Professor in Residence, Department of Architecture, GSD, Harvard University, Cambridge MA, USA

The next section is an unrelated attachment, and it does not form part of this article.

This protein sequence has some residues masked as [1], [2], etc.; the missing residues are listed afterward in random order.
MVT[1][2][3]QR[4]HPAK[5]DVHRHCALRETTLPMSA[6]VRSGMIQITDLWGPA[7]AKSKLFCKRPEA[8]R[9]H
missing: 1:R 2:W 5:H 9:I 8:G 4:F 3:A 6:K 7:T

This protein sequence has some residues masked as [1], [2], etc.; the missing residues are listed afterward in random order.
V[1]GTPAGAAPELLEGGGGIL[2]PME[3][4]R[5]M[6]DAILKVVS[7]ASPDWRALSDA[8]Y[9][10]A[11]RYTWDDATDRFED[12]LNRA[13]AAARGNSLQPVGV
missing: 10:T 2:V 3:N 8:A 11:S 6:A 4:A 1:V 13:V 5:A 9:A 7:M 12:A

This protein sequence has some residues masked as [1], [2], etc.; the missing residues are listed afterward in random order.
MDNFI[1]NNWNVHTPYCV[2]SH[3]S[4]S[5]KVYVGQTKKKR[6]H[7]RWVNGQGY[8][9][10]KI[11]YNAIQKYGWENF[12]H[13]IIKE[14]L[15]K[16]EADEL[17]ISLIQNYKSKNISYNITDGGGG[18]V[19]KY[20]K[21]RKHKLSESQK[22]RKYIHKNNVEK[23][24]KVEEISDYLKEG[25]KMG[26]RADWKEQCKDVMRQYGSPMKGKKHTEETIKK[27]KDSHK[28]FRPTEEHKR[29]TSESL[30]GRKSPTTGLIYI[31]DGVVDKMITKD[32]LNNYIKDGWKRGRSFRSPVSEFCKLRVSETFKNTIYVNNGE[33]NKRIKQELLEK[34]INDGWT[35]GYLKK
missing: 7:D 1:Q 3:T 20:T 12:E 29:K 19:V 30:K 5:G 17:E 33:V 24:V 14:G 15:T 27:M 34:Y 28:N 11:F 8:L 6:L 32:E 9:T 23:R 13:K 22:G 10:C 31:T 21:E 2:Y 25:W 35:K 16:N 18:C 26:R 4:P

The “right to housing” is recognized as a primary right for the realization of every person, as is the “right to mobility,” understood as the right to move to improve one’s living conditions. Today, people with unstable living and working conditions due to a multiplicity of social and/or geopolitical factors are housed in precarious housing located in the city suburbs. This model replicates that used for the management of emergencies such as earthquakes and/or catastrophic weather events. Many of these shelters, despite being able to generate their own “social microcosm,” are in a state of degradation that reinforces social alienation: we could define them as “places of exclusion.” The research presented proposes to go beyond the emergency model starting from some reflections on the “right to housing” in relation to urban regeneration processes observed in some alternative European examples. The research aims to verify whether transitional housing for refugees and foreigners can be located within urban centers, and how they should be part of a broader (urban and social) regeneration project.